Back to the deli and produce. By this time, he's really getting out-of-sorts: sitting down, throwing himself down and oops, his pants are down! I had already tried to hike up his shorts and super-saturated diaper several time as he was developing severe plumber's butt. But in the chase to the deli, his bottoms had worked themselves to his ankles. I checked to see whether anyone had noticed. No one seemed to be smirking, so I breathed a sigh of relief, undid the diaper and tried to fasten it more securely. Then I tried to explain how much shaved corned beef I needed to an 18-year-old male while I intermittently chased and scooped up my little protester. I managed to pick up a bag of apples after that--how, I don't know. Then, it was a basket in each hand as little tugboats trying to steer an unwieldy ship to harbour--the cashier.
Oh, oh...total meltdown. His shrieks had already garnered the disturbed gazes of several, but here was a little 75-year-old woman giving us the evil eye. I grab him off the floor, pull a burnt almond dark chocolate number off the shelf and rip off the wrapper in desperation, all the while explaining he's tired and hungry and hoping I don't look like I make a habit of bribing my children with sugary treats. The wrapper is off and we split it 50/50. I need this chocolate every bit as much as he does. We each take a big bite and visibly relax as the smooth sweetness soothes and satisfies. We walk down to the express lane, me clutching my purchases and he tightly holding his wrapper in one hand and the melting chocolate in the other. I think mine is already devoured at this point.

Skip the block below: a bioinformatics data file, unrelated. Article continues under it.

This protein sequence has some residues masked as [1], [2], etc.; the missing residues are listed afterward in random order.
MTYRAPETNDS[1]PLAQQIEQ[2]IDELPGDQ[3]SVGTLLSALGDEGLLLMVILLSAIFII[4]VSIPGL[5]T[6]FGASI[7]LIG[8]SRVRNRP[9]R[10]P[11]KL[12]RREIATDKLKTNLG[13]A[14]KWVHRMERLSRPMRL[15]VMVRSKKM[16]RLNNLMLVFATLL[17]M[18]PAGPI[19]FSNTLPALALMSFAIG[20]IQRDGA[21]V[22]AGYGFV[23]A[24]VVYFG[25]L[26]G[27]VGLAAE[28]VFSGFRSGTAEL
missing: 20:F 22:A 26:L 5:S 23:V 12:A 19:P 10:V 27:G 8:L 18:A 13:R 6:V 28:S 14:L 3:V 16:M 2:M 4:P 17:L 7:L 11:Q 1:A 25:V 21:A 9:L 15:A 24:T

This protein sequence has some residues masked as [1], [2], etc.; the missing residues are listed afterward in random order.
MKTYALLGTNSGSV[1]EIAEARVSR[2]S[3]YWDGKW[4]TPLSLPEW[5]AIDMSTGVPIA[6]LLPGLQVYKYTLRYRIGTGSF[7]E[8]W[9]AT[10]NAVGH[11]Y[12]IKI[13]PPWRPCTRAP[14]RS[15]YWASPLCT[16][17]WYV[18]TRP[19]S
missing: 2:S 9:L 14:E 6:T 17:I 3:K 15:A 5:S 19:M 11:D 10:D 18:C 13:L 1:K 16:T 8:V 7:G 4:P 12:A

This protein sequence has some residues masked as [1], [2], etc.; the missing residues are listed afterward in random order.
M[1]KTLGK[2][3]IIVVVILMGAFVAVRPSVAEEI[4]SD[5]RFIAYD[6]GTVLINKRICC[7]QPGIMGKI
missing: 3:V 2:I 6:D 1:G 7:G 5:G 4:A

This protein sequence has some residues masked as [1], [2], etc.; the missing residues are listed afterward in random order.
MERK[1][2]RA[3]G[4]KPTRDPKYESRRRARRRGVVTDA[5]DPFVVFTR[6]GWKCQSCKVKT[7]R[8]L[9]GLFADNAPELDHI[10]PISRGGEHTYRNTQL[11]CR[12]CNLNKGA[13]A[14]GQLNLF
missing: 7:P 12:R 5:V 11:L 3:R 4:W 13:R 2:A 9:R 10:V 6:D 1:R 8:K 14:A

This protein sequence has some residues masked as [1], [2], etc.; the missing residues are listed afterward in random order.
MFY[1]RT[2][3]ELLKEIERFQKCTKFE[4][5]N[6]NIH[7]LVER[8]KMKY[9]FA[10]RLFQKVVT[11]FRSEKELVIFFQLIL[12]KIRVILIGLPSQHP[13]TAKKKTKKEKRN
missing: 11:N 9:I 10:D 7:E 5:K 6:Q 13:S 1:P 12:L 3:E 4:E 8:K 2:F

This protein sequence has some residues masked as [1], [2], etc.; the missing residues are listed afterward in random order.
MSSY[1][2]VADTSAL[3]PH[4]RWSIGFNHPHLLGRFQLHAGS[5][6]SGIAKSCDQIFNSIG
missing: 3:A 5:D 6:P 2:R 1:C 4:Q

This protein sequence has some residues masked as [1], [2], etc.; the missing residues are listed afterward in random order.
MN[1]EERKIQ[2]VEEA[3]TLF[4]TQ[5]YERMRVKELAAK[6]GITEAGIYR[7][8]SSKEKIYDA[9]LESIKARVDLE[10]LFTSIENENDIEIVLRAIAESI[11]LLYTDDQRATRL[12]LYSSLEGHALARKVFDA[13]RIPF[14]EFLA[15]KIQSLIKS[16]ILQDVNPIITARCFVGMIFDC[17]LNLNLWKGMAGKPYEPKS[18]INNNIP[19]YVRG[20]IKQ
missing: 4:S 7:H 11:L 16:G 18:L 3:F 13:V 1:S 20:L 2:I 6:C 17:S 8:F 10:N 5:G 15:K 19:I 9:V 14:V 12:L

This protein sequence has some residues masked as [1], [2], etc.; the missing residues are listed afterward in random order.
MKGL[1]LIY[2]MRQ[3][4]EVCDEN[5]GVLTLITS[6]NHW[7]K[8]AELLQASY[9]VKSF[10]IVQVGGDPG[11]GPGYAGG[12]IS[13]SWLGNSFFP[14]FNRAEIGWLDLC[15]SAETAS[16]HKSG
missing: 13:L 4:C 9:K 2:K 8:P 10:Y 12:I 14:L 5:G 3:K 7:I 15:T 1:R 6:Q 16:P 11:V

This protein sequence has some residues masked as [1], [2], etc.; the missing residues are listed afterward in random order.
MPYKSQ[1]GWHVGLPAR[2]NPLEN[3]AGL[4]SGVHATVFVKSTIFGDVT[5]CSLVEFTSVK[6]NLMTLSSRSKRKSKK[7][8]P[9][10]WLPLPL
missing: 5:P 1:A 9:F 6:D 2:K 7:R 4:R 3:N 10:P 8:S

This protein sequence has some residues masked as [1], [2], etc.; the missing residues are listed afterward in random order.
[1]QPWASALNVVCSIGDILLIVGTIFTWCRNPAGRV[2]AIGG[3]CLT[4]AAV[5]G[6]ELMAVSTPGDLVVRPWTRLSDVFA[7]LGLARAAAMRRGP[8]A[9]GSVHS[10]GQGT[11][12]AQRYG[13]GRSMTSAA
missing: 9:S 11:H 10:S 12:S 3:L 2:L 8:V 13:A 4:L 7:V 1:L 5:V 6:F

I panic momentarily when I see no one at the checkout. Then, I let out a sigh of relief as one of my favorite cashiers, a forty-something Aboriginal woman takes her place at the till. She recounts an equally harrying story of her daughter and grand-daughter going shopping recently. Ah, someone who understands! There is a moment of concern as J2 resists handing over the wrapper to be scanned, but he complies and is quickly given it back. Groceries are bagged. Card is swiped. J2 takes off for one more mad dash. I find him half-way down one the aisles and snatch up the gleeful little chocolate monster. Thankfully, IGA isn't very busy and no one is breathing down my neck for holding up the line.
Back to the hot van and off to pick up the other two from the studio. As I strap my little charge in, I try to figure out how to minimize the mess. I end up with some of his chocolate in my mouth, bemoan the fact that the other kids are going to feel ripped off with no chocolate for them, and grab a Kleenex to wipe off the thickest chocolate from his little hands.
As I drive off the parking lot, I marvel at what I have just survived and brace myself for the next challenge: unloading, making a late lunch for over-hungry kids, and making it through the afternoon with no naps. I remind myself that I'll have an extra-long evening to myself, and somehow I make it through.